While the festival is technically open-access — anyone can register as long as they pay the entry fee — the Sydney Fringe counters feedback that the city is too geographically dispersed by curating the location of the registered acts, placing them close to each other to create an intimate festival buzz.

“The nature of how Sydneysiders get around the city, how they use their city, is very different,” says Glasscock. “It’s not like being in Adelaide where all roads down Rundle Mall lead to the garden and you can walk from one to the other in 40 minutes. So we have to be different in our approach.”

It also has no formal relationship with the Sydney Festival, unlike other Australian fringes, which precede their larger counterparts. Talent scouts and producers looking for main-stage festival productions are “more frequent in other cities”, says Glasscock, and she is more focused on highlighting existing venues, artists and companies to help sustain the sector and create a long-term presence.

“Because we represent so many local artists and local venues, the focus is always about building audiences for the year to come,” Glasscock says.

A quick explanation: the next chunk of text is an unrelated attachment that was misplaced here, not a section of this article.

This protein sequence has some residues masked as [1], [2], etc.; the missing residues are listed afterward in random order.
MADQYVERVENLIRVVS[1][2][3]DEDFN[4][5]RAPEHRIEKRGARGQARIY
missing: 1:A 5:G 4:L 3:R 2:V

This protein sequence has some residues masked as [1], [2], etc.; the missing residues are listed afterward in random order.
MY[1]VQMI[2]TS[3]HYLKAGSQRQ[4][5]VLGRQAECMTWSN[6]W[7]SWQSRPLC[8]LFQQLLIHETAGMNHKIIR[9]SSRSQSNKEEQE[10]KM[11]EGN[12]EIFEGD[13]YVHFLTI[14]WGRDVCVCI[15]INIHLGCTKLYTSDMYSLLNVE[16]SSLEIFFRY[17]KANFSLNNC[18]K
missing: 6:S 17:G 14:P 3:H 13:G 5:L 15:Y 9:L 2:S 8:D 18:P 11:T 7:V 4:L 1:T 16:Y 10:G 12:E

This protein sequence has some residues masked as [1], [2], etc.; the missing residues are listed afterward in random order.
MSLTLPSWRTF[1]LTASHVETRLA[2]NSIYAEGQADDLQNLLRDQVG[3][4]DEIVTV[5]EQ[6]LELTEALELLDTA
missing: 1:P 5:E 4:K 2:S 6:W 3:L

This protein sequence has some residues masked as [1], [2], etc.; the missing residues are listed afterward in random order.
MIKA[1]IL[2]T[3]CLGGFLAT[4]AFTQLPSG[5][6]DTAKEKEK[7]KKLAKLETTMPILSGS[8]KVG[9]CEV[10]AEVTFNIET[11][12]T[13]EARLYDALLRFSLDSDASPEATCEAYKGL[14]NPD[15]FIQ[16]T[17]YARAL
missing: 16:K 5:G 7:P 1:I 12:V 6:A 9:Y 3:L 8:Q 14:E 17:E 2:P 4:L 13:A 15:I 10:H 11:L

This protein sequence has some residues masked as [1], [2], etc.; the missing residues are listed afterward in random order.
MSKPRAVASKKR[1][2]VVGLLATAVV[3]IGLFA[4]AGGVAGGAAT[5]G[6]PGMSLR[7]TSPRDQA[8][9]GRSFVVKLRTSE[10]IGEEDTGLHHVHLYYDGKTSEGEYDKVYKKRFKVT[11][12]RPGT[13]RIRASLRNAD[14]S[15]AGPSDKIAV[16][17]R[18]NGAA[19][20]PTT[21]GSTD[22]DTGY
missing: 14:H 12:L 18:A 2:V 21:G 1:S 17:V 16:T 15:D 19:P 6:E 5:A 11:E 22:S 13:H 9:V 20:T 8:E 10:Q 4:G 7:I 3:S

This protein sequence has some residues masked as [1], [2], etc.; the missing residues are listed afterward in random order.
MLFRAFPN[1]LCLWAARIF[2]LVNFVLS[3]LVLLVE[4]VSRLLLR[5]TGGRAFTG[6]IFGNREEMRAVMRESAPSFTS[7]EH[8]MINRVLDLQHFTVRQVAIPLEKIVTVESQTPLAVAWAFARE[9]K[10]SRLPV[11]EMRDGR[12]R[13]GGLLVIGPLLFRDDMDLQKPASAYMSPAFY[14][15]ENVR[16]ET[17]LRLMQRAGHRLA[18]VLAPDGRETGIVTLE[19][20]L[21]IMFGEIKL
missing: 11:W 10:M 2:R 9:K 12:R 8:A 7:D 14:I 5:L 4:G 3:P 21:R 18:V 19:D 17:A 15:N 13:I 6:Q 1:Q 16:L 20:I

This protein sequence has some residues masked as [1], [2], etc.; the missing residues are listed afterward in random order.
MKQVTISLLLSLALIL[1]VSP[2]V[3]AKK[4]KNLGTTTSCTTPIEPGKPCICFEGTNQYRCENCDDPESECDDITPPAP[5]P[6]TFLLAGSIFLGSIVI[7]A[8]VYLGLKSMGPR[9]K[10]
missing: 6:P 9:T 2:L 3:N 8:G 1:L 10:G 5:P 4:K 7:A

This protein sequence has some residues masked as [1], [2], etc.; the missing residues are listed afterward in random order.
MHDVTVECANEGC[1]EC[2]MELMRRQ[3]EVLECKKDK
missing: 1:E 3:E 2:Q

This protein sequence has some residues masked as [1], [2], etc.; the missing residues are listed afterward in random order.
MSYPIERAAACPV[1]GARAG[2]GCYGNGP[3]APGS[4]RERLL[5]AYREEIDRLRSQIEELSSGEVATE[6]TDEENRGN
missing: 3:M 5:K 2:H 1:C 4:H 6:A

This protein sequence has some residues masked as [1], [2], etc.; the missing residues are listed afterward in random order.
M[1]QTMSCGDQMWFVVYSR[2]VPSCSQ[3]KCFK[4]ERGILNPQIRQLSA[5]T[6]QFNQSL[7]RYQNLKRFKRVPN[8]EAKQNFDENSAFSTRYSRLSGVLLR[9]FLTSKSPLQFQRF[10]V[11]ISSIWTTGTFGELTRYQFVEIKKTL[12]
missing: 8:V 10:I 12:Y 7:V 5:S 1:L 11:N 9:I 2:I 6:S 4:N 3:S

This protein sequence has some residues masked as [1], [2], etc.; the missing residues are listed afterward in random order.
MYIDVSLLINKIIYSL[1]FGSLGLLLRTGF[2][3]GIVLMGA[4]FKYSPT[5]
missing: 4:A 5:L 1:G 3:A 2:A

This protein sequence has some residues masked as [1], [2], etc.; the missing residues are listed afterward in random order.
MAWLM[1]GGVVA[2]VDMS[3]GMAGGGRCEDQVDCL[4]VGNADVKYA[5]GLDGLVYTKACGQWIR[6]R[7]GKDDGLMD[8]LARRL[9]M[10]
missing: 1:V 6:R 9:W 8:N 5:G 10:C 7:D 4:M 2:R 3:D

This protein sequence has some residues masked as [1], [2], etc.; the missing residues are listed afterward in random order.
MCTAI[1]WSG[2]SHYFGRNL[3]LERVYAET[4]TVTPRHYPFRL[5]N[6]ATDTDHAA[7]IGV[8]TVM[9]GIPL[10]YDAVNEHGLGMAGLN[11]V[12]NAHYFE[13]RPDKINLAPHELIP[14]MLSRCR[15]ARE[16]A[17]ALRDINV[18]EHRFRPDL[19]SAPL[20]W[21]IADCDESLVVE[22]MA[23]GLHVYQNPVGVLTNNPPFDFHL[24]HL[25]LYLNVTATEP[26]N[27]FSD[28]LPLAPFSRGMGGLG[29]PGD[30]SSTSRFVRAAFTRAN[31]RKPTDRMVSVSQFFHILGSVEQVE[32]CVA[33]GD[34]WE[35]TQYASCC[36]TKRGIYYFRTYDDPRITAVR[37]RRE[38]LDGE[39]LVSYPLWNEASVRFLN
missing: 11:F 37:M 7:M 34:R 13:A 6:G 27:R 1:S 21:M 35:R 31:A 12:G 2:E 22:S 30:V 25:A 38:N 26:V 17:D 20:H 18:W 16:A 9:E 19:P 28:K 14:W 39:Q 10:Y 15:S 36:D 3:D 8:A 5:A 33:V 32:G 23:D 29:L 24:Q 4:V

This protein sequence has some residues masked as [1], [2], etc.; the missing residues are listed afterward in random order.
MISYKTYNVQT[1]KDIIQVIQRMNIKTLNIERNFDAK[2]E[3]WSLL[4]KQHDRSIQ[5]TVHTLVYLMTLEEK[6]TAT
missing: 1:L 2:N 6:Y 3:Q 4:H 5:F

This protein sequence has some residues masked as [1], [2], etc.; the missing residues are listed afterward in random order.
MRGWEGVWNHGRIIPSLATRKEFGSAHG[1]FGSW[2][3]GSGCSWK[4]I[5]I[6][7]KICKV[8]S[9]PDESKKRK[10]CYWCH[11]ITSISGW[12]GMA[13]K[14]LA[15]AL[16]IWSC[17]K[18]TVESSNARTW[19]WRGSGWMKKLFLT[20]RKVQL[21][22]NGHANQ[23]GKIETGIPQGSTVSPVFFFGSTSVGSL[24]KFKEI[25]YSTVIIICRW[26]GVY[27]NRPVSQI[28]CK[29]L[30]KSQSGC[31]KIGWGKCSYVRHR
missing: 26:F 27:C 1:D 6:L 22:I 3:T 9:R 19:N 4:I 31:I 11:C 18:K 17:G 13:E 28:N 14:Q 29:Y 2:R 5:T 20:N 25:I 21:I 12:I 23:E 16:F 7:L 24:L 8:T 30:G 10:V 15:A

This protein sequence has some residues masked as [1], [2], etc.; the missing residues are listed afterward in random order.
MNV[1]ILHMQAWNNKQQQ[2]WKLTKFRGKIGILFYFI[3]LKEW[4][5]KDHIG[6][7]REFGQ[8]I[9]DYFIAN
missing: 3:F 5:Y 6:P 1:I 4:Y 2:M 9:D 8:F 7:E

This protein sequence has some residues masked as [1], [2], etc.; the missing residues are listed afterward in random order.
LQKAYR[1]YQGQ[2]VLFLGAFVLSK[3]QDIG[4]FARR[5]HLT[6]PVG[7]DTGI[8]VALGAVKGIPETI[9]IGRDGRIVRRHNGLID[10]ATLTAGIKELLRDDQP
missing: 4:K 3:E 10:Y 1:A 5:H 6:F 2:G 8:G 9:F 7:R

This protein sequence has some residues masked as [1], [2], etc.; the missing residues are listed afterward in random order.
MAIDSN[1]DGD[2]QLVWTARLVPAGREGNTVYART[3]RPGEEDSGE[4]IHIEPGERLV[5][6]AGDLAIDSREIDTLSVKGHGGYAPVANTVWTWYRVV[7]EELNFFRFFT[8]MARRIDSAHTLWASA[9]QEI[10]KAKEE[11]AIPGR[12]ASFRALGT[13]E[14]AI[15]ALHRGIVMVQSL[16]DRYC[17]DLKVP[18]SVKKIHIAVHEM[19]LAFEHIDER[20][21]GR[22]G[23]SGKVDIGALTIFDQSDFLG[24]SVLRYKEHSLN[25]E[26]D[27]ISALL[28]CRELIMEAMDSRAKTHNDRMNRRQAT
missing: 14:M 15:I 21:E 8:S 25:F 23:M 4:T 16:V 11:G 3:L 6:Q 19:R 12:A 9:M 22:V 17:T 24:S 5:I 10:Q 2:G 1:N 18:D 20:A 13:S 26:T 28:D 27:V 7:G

The Brisbane Fringe Festival, which ended yesterday, is more of a warm-up for the Brisbane Festival each September, and the Melbourne Fringe Festival maintains a strong relationship with its larger arts festival.

The benefit of this is the ability to take smaller productions through the ranks and on to the main stage through initiatives such as the Discovery Award.

Cross-collaboration between the fringes is also commonplace, as is reflected by the history of many of this year’s highlights from Melbourne and Sydney.

Melita Rowston’s stage production 6 Degrees of Ned Kelly will travel straight from Sydney Fringe to Melbourne Fringe; Helpmann-award winner Yana Alana, who was on the bill at this year’s Sydney Festival, will perform at this year’s Melbourne Fringe; Berlin performance artist Peter Baecker last visited Australia for the Adelaide Fringe and will return for the Sydney Fringe; and Left, a showcase of circus acts and last year’s Melbourne Fringe people’s choice winner, will feature at this year’s Sydney Fringe.

Furthermore, the five Sydney Fringe ambassadors — Helpmann-award winning actress Ursula Yovich (recently starring in a co-­production by the Sydney Theatre Company and Malthouse of Caryl Churchill’s Love and Information), actress Kate Mulvany, comedian Jon Bennett and musicians Paul Capsis and Wes Carr — are all successful mainstream artists with roots in the independent arts. Fringe festivals are living proof that individuals and small, medium and large art companies are all inextricably ­intertwined.